Finishing Darth Nihilus Masks
Here are the steps I use to finish fiberglass masks:
Be sure to take precautions before sanding fiberglass. It is unhealthy to breath the dust, and the fibers will really irritate your skin if you don't cover up! Wear a good respirator (not one of those silly paper dust masks), goggles that will protect your eyes from blowing dust (not just glasses), long sleeves, and gloves. Nitrile gloves are great, since they protect your hands but still allow a good grip. Trust me, you WILL regret it later if you don't cover your skin! I like to wear a Tyvek painter's coverall... just zip it on over my clothes, sand a bunch of fiberglass, and then brush off the dust (or use a blast of air from my compressor) to clean off the coveralls before I unzip them and emerge all clean!
1. Sand off the extra material around the outer edge using a mouse sander with a rough paper such as 80 grit. A belt sander is faster, but you have to be careful not to take off too much material. I like to take the extra material off with the belt sander first, and then use the mouse to get in close and smooth things out.
2. Use a Dremel with a wheel drum sander (rough grit) to take the extra material off the eyes and nose. I generally ignore the center and focus on the outer edges. Trim those down, and the center falls out.
3. Run your fingers (wearing gloves!) around the inside surface, and use the Dremel to trim off any bumps or prickles left by the fiberglass cloth/resin. If there are any spots that came out excessively thick, you can also use the Dremel to knock them down a bit.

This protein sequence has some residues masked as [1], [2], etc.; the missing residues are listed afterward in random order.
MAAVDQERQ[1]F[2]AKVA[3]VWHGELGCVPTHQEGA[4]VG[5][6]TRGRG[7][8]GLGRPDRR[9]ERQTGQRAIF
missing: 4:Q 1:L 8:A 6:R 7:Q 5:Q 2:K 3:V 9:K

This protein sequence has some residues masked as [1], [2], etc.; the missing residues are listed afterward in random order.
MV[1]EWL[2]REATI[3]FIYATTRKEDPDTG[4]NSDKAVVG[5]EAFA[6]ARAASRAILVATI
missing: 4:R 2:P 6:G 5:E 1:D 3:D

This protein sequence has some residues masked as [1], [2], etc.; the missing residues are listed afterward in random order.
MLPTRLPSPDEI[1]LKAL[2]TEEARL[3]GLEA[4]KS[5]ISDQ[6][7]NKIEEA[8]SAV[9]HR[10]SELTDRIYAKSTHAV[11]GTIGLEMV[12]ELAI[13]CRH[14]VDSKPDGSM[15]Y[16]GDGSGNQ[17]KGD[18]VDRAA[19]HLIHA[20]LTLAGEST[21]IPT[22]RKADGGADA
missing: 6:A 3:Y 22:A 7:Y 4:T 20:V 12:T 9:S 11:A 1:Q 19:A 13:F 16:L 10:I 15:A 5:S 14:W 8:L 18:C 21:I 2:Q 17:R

4. Using rough wet/dry paper (150 or 300 grit or so) under slowly running water, sand the cut edges to round them off and wash away all the dust from the Dremel and sander. If there are any bumps on the front surface, sand them down. Let it dry.
5. Fill any visible air bubbles or low spots with putty, and let the putty cure. I use 3M Acryl-White Glazing Putty, or model putty from the hobby shop. Try to make the putty application as smooth as possible. Leaving a big lump just means more cleanup time later.
6. Lightly wet sand the mask with 400, 600, or 800 grit to take off any last bumps and smooth the edges of the putty. (Fine grit won't take off the indentations for the red paint as long as you don't scrub at them.) Dry.
7. Spray front and back of mask with primer, preferably white. Dry between sides. A large Dixie cup with some sand or bolts in the bottom to keep it from falling over holds the mask nicely while painting. I use Rustoleum 2X Flat White Primer, from Home Depot. I always spray the inside first, and then the front of the mask.
8. The primer usually reveals some spots you missed before that need a bit more sanding or filling. Take care of those spots, rinse again if needed, primer again if needed, and dry. After that...
9. White paint! I use Rustoleum Satin White
10. Silver paint! I use two coats of Testors Enamel Steel. I've fund that true silver usually looks too bright.
11. Red paint! I mask the lines with Tamiya masking tape to keep the lines looking good, and use three coats of Testors Enamel Flat Red with a few drops of Flat Black to darken it a bit.
Hope that helps!
Darth Nihilus and his apprentice, Darth Shredder